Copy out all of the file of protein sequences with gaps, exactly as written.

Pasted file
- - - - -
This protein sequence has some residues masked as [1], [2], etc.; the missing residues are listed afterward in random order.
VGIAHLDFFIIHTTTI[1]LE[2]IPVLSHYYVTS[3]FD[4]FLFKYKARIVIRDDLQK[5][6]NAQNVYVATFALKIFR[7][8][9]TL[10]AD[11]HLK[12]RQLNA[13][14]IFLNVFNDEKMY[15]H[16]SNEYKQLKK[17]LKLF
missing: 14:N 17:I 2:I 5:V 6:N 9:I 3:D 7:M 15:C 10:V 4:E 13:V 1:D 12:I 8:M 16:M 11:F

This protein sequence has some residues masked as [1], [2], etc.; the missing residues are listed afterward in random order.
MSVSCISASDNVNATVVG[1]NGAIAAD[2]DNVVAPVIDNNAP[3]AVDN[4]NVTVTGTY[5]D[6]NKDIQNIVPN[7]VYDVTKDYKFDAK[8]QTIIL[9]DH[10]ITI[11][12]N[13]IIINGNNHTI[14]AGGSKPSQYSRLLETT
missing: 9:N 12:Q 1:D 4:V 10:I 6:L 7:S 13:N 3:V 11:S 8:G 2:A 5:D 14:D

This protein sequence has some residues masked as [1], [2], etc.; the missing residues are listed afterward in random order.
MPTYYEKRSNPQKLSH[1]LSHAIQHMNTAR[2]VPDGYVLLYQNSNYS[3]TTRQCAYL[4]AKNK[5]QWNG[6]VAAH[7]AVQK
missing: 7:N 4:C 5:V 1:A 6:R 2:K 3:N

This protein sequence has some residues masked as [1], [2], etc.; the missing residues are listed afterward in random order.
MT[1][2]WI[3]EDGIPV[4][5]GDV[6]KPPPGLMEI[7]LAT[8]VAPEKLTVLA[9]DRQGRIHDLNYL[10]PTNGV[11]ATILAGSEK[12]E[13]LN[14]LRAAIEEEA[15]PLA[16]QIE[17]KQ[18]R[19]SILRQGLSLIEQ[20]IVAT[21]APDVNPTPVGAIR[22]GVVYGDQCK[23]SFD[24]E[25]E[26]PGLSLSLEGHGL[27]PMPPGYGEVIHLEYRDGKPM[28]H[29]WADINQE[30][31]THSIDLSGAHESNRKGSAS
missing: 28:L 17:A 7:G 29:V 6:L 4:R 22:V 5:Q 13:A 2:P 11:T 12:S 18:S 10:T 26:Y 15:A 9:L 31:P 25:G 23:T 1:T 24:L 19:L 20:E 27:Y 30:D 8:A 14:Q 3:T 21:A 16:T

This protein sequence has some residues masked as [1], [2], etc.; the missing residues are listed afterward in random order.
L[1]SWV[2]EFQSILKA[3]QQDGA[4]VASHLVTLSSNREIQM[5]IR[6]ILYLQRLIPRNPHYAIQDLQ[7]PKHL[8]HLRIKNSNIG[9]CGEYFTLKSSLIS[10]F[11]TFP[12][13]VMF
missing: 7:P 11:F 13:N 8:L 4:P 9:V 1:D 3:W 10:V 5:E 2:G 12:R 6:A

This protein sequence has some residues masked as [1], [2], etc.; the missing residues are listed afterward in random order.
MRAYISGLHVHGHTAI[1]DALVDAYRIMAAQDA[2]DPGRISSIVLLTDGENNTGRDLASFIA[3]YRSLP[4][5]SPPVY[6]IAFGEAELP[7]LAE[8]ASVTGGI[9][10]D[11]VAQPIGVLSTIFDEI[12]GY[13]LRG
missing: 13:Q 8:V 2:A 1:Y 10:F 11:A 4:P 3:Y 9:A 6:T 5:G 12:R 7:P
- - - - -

This protein sequence has some residues masked as [1], [2], etc.; the missing residues are listed afterward in random order.
VGIAHLDFFIIHTTTI[1]LE[2]IPVLSHYYVTS[3]FD[4]FLFKYKARIVIRDDLQK[5][6]NAQNVYVATFALKIFR[7][8][9]TL[10]AD[11]HLK[12]RQLNA[13][14]IFLNVFNDEKMY[15]H[16]SNEYKQLKK[17]LKLF
missing: 14:N 17:I 2:I 5:V 6:N 9:I 3:D 7:M 15:C 10:V 4:E 13:V 1:D 12:I 8:M 16:M 11:F

This protein sequence has some residues masked as [1], [2], etc.; the missing residues are listed afterward in random order.
MSVSCISASDNVNATVVG[1]NGAIAAD[2]DNVVAPVIDNNAP[3]AVDN[4]NVTVTGTY[5]D[6]NKDIQNIVPN[7]VYDVTKDYKFDAK[8]QTIIL[9]DH[10]ITI[11][12]N[13]IIINGNNHTI[14]AGGSKPSQYSRLLETT
missing: 9:N 12:Q 1:D 4:V 10:I 6:L 7:S 13:N 3:V 11:S 8:G 2:A 5:D 14:D

This protein sequence has some residues masked as [1], [2], etc.; the missing residues are listed afterward in random order.
MPTYYEKRSNPQKLSH[1]LSHAIQHMNTAR[2]VPDGYVLLYQNSNYS[3]TTRQCAYL[4]AKNK[5]QWNG[6]VAAH[7]AVQK
missing: 7:N 4:C 5:V 1:A 6:R 2:K 3:N

This protein sequence has some residues masked as [1], [2], etc.; the missing residues are listed afterward in random order.
MT[1][2]WI[3]EDGIPV[4][5]GDV[6]KPPPGLMEI[7]LAT[8]VAPEKLTVLA[9]DRQGRIHDLNYL[10]PTNGV[11]ATILAGSEK[12]E[13]LN[14]LRAAIEEEA[15]PLA[16]QIE[17]KQ[18]R[19]SILRQGLSLIEQ[20]IVAT[21]APDVNPTPVGAIR[22]GVVYGDQCK[23]SFD[24]E[25]E[26]PGLSLSLEGHGL[27]PMPPGYGEVIHLEYRDGKPM[28]H[29]WADINQE[30][31]THSIDLSGAHESNRKGSAS
missing: 28:L 17:A 7:G 29:V 6:L 4:R 22:V 5:Q 13:A 2:P 11:T 12:S 18:S 10:T 26:Y 15:A 9:L 31:P 25:G 23:T 1:T 24:L 19:L 20:E 27:Y 30:D 8:A 14:Q 3:T 21:A 16:T

This protein sequence has some residues masked as [1], [2], etc.; the missing residues are listed afterward in random order.
L[1]SWV[2]EFQSILKA[3]QQDGA[4]VASHLVTLSSNREIQM[5]IR[6]ILYLQRLIPRNPHYAIQDLQ[7]PKHL[8]HLRIKNSNIG[9]CGEYFTLKSSLIS[10]F[11]TFP[12][13]VMF
missing: 7:P 11:F 13:N 8:L 4:P 9:V 1:D 3:W 10:V 5:E 2:G 12:R 6:A

This protein sequence has some residues masked as [1], [2], etc.; the missing residues are listed afterward in random order.
MRAYISGLHVHGHTAI[1]DALVDAYRIMAAQDA[2]DPGRISSIVLLTDGENNTGRDLASFIA[3]YRSLP[4][5]SPPVY[6]IAFGEAELP[7]LAE[8]ASVTGGI[9][10]D[11]VAQPIGVLSTIFDEI[12]GY[13]LRG
missing: 13:Q 8:V 2:A 1:Y 10:F 11:A 4:P 3:Y 9:A 6:T 5:G 12:R 7:P